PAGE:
It’s Tax Identity Theft Awareness Week

Tax ID thieves are ready — are you?

Tax identity theft happens when someone uses your Social Security number to get a tax refund or a job, and it’s one of the fastest growing forms of identity theft in the U.S. You might find out it’s happened when you get a letter from the IRS saying more than one tax return was filed in your name, or IRS records show you have wages from an employer you don’t know.

Be a part of Tax Identity Theft Awareness Week by learning how to lessen the chance you’ll be a victim and finding out what to do if you are. In addition to events across the country, there will be webinars on Jan. 15, 2014 and Twitter chats on Jan. 16, 2014 in English and Spanish.

For more about these and other programs, go to ftc.gov/taxidtheft. You’ll also find some tweets and tips to share with the people in your networks.

This week, we’ll share blog posts from partners working to help victims of tax identity theft. In the meantime, the FTC has these tips to fight tax identity theft:

  • File your tax return early in the tax season, if you can.
  • Use a secure internet connection if you file electronically, or mail your tax return directly from the post office.
  • Shred copies of your tax return, drafts, or calculation sheets you no longer need.
  • Respond to all mail from the IRS as soon as possible.
  • Know the IRS won’t contact you by email, text, or social media. If the IRS needs information, it will contact you by mail.
  • Don’t give out your Social Security number (SSN) unless necessary.
  • Research a tax preparer thoroughly before you hand over personal information.
  • If your SSN has been compromised, contact the IRS ID Theft Protection Specialized Unit at 1-800-908-4490.
  • Check your credit report at least once a year for free at annualcreditreport.com to make sure no other accounts have been opened in your name.

More information about tax identity theft is available from the FTC at ftc.gov/taxidtheft and the IRS at irs.gov/identitytheft.

Blog Topic: 
Identity Theft

Leave a Comment

Comment Policy

This is a moderated blog; we review all comments before they are posted.  We expect participants to treat each other and the bloggers with respect.  We will not post comments that do not comply with our comment policy.  If a submitted comment includes a link to a commercial website, we will delete the link and post the comment. We won't edit comments except to remove links.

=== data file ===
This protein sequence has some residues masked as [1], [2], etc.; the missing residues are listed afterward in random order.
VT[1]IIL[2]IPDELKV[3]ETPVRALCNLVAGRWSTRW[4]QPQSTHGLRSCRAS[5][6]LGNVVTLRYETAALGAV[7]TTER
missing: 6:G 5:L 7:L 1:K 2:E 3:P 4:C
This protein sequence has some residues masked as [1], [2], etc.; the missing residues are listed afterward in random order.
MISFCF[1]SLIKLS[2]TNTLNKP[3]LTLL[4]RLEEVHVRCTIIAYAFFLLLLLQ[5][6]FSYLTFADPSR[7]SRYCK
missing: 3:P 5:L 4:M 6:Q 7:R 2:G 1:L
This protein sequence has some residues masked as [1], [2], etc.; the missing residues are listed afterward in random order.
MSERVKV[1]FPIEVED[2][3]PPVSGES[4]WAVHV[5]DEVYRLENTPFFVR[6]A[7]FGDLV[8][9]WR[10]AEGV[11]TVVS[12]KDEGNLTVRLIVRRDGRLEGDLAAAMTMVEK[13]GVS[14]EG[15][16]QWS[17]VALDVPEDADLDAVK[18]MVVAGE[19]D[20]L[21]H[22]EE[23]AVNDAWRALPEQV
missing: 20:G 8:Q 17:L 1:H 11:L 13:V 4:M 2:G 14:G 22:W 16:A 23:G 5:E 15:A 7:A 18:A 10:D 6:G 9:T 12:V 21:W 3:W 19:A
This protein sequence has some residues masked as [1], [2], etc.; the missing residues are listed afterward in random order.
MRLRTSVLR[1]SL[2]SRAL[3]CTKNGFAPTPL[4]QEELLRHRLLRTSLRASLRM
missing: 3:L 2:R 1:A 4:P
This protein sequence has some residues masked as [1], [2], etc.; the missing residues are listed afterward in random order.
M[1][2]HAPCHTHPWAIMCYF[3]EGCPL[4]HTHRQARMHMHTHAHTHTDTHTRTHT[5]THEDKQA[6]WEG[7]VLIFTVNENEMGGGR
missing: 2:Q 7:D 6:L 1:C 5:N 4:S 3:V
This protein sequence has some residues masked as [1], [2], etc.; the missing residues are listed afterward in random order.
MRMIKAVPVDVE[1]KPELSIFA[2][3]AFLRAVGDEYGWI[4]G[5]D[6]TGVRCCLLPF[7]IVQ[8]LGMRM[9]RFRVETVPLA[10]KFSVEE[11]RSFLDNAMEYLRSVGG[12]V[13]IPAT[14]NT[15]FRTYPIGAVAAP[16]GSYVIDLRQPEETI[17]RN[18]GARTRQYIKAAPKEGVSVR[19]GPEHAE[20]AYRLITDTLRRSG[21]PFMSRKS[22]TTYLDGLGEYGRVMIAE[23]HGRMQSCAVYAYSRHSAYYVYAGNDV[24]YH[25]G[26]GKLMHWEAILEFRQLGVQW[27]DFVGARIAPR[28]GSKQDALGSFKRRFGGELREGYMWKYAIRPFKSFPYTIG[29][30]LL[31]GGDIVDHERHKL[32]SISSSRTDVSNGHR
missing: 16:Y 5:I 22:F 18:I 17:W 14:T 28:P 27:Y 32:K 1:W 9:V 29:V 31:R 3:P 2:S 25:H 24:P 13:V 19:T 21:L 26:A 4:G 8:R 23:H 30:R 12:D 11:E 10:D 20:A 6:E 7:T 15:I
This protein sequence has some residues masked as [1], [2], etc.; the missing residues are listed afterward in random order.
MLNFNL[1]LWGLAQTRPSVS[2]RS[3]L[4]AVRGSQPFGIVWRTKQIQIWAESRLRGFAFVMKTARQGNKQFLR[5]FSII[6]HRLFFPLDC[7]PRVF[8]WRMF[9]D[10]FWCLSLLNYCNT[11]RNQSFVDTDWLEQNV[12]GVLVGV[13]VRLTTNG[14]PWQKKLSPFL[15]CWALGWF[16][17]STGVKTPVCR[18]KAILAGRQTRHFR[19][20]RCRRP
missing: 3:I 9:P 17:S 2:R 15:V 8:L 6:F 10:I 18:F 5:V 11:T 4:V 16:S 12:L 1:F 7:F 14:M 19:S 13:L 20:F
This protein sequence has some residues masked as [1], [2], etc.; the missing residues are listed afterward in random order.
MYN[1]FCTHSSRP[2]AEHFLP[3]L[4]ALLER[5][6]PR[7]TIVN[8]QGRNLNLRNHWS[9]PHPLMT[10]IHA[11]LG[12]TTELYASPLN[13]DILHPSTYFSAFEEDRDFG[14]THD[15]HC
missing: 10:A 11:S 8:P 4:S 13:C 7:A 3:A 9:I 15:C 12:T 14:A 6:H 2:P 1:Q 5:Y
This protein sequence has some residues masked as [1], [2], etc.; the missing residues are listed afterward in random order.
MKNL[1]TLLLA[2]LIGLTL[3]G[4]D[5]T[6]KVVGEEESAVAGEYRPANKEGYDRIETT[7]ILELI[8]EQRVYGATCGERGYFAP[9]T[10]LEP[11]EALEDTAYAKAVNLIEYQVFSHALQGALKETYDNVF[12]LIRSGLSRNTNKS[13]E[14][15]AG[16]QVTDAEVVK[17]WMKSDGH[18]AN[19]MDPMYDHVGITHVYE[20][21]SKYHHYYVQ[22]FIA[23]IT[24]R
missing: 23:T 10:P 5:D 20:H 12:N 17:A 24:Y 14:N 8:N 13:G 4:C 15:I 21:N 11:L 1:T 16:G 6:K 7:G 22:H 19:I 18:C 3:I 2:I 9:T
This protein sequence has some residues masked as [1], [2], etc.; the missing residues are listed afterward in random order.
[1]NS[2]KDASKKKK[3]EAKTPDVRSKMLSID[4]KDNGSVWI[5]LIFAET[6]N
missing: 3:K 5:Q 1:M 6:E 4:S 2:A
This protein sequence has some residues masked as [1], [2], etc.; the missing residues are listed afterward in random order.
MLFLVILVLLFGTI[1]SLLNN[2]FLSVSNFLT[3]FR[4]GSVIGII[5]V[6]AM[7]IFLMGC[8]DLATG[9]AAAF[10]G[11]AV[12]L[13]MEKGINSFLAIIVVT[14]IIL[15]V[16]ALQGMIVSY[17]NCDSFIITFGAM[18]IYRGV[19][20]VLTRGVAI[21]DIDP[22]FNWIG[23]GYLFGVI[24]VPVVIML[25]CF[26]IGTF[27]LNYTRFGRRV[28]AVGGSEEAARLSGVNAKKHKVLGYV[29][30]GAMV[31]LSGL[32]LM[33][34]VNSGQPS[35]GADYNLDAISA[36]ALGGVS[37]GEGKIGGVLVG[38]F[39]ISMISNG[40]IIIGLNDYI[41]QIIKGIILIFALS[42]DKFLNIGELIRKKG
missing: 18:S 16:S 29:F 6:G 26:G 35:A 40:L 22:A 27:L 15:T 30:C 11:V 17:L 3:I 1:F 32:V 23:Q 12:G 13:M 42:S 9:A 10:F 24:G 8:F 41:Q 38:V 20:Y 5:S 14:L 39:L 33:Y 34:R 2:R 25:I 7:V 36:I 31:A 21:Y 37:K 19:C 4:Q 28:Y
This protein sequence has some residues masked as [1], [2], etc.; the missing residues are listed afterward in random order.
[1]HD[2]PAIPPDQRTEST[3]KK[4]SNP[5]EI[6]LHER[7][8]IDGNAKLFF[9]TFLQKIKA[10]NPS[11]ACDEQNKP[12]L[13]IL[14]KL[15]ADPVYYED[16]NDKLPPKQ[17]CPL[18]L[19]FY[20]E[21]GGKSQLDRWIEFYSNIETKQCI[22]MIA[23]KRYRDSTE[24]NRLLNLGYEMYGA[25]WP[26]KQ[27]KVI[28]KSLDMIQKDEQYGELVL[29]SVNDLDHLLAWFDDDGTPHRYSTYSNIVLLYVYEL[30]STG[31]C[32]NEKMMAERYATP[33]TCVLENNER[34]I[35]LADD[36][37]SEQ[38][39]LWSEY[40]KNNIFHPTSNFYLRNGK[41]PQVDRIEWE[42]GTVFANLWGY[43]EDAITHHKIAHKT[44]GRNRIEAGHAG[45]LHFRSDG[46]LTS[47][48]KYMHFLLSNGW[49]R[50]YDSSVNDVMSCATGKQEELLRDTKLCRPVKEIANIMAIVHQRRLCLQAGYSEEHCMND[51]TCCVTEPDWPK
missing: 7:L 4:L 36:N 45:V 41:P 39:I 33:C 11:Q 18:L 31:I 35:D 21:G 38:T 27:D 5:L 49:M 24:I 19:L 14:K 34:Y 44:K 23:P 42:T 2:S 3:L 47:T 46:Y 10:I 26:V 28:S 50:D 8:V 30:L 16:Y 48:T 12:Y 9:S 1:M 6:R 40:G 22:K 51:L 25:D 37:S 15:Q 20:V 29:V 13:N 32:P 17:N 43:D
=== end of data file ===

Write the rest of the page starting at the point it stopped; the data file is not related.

We won’t post:

  • spam or off-topic comments
  • comments that contain vulgar language, personal attacks, or offensive terms that target specific groups
  • sales pitches or promotions
  • comments that contain clearly misleading or false information
  • comments that contain personal information, like home addresses

Comments submitted to this blog become part of the public domain. To protect your privacy and the privacy of others, please do not include personal information. Also, do not use this blog to report fraud; instead, file a complaint.

If you have questions about the commenting policy, please contact us.

Read Our Privacy Act Statement

It is your choice whether to submit a comment. If you do, you must create a
user name, or we will not post your comment. The Federal Trade Commission Act
authorizes this information collection for purposes of managing online
comments. Comments and user names are part of the Federal Trade Commission’s
(FTC) public records system, and user names also are part of the FTC’s computer
user records system. We may routinely use these records as described in the
FTC’s Privacy Act system notices. For more information on how the FTC handles
information that we collect, please read our privacy policy.